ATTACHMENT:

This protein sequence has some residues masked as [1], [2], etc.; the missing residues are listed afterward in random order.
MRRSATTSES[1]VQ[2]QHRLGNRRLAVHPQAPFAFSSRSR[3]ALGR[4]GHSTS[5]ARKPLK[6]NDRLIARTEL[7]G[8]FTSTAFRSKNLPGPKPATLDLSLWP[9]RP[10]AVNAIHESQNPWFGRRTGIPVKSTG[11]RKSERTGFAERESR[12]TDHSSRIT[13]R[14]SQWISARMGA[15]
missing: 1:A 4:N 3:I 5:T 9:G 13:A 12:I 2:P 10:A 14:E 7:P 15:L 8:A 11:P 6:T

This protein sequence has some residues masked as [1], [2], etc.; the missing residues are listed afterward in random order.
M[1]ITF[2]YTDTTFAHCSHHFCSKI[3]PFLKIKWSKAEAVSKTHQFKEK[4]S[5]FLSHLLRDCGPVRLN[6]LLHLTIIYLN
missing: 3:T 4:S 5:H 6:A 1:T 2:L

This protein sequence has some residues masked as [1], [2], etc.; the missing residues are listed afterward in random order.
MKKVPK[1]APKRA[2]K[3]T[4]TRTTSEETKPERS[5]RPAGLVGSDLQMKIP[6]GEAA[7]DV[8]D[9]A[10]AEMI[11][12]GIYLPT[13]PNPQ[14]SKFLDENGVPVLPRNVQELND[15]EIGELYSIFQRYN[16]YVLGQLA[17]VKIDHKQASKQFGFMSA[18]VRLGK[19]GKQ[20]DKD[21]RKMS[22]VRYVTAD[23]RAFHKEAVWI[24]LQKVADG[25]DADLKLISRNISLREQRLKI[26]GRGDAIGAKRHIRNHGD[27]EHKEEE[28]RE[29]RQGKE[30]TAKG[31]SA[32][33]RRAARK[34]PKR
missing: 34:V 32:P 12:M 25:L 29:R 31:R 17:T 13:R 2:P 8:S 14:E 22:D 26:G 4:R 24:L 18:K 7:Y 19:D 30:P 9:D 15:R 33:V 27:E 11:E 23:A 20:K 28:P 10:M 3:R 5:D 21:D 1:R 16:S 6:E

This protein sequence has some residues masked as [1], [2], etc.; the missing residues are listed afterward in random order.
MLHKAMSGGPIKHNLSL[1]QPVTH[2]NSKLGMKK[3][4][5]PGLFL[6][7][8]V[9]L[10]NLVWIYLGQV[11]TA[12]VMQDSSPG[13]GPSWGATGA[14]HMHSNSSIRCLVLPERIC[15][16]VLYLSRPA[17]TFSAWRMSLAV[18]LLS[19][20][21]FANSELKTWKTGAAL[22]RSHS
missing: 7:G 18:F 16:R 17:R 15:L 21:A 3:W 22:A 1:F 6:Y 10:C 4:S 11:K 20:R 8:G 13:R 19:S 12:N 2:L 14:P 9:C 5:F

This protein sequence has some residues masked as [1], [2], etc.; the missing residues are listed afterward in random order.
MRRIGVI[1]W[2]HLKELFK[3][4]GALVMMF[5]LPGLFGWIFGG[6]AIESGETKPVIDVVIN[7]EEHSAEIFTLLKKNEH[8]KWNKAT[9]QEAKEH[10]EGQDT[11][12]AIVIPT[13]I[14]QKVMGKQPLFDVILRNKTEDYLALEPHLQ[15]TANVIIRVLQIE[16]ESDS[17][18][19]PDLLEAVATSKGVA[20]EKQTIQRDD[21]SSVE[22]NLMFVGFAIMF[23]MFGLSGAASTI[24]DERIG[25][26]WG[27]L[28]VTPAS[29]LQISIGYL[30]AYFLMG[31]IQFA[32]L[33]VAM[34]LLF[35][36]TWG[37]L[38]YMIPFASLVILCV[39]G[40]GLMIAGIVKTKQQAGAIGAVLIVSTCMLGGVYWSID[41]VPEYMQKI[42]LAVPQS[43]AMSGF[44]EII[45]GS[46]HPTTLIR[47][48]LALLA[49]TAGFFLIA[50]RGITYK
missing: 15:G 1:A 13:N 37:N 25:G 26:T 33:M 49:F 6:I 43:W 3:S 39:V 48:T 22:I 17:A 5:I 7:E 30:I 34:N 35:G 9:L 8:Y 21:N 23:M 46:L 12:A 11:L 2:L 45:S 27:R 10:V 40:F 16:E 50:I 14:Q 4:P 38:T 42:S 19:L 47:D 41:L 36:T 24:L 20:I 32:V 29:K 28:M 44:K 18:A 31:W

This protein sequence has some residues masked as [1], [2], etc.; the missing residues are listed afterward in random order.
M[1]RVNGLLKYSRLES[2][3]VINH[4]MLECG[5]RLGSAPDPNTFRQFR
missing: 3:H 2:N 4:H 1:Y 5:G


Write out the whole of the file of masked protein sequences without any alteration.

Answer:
This protein sequence has some residues masked as [1], [2], etc.; the missing residues are listed afterward in random order.
MRRSATTSES[1]VQ[2]QHRLGNRRLAVHPQAPFAFSSRSR[3]ALGR[4]GHSTS[5]ARKPLK[6]NDRLIARTEL[7]G[8]FTSTAFRSKNLPGPKPATLDLSLWP[9]RP[10]AVNAIHESQNPWFGRRTGIPVKSTG[11]RKSERTGFAERESR[12]TDHSSRIT[13]R[14]SQWISARMGA[15]
missing: 1:A 4:N 3:I 5:T 9:G 13:A 12:I 2:P 10:A 14:E 7:P 15:L 8:A 11:P 6:T

This protein sequence has some residues masked as [1], [2], etc.; the missing residues are listed afterward in random order.
M[1]ITF[2]YTDTTFAHCSHHFCSKI[3]PFLKIKWSKAEAVSKTHQFKEK[4]S[5]FLSHLLRDCGPVRLN[6]LLHLTIIYLN
missing: 3:T 4:S 5:H 6:A 1:T 2:L

This protein sequence has some residues masked as [1], [2], etc.; the missing residues are listed afterward in random order.
MKKVPK[1]APKRA[2]K[3]T[4]TRTTSEETKPERS[5]RPAGLVGSDLQMKIP[6]GEAA[7]DV[8]D[9]A[10]AEMI[11][12]GIYLPT[13]PNPQ[14]SKFLDENGVPVLPRNVQELND[15]EIGELYSIFQRYN[16]YVLGQLA[17]VKIDHKQASKQFGFMSA[18]VRLGK[19]GKQ[20]DKD[21]RKMS[22]VRYVTAD[23]RAFHKEAVWI[24]LQKVADG[25]DADLKLISRNISLREQRLKI[26]GRGDAIGAKRHIRNHGD[27]EHKEEE[28]RE[29]RQGKE[30]TAKG[31]SA[32][33]RRAARK[34]PKR
missing: 34:V 32:P 12:M 25:L 29:R 31:R 17:T 13:R 2:P 8:S 14:E 22:D 26:G 4:R 24:L 18:K 7:Y 19:D 30:P 9:D 15:R 33:V 27:E 11:E 23:A 20:K 28:P 10:M 3:R 5:D 21:D 1:R 16:S 6:E

This protein sequence has some residues masked as [1], [2], etc.; the missing residues are listed afterward in random order.
MLHKAMSGGPIKHNLSL[1]QPVTH[2]NSKLGMKK[3][4][5]PGLFL[6][7][8]V[9]L[10]NLVWIYLGQV[11]TA[12]VMQDSSPG[13]GPSWGATGA[14]HMHSNSSIRCLVLPERIC[15][16]VLYLSRPA[17]TFSAWRMSLAV[18]LLS[19][20][21]FANSELKTWKTGAAL[22]RSHS
missing: 7:G 18:F 16:R 17:R 15:L 21:A 3:W 22:A 1:F 6:Y 10:C 4:S 11:K 20:R 8:G 13:R 19:S 12:N 2:L 14:P 9:C 5:F

This protein sequence has some residues masked as [1], [2], etc.; the missing residues are listed afterward in random order.
MRRIGVI[1]W[2]HLKELFK[3][4]GALVMMF[5]LPGLFGWIFGG[6]AIESGETKPVIDVVIN[7]EEHSAEIFTLLKKNEH[8]KWNKAT[9]QEAKEH[10]EGQDT[11][12]AIVIPT[13]I[14]QKVMGKQPLFDVILRNKTEDYLALEPHLQ[15]TANVIIRVLQIE[16]ESDS[17][18][19]PDLLEAVATSKGVA[20]EKQTIQRDD[21]SSVE[22]NLMFVGFAIMF[23]MFGLSGAASTI[24]DERIG[25][26]WG[27]L[28]VTPAS[29]LQISIGYL[30]AYFLMG[31]IQFA[32]L[33]VAM[34]LLF[35][36]TWG[37]L[38]YMIPFASLVILCV[39]G[40]GLMIAGIVKTKQQAGAIGAVLIVSTCMLGGVYWSID[41]VPEYMQKI[42]LAVPQS[43]AMSGF[44]EII[45]GS[46]HPTTLIR[47][48]LALLA[49]TAGFFLIA[50]RGITYK
missing: 15:G 1:A 13:N 37:N 25:G 26:T 33:M 49:F 6:I 43:W 3:S 39:V 48:T 22:I 17:A 5:I 7:E 30:I 34:N 35:G 9:L 8:Y 21:N 23:M 46:L 12:A 11:L 2:L 45:S 27:R 10:V 40:F 16:E 50:I 14:Q 4:P 38:T 42:S 19:L 47:D 41:L 36:T 24:L 20:I 32:V 29:K 28:M 44:K 18:A 31:W

This protein sequence has some residues masked as [1], [2], etc.; the missing residues are listed afterward in random order.
M[1]RVNGLLKYSRLES[2][3]VINH[4]MLECG[5]RLGSAPDPNTFRQFR
missing: 3:H 2:N 4:H 1:Y 5:G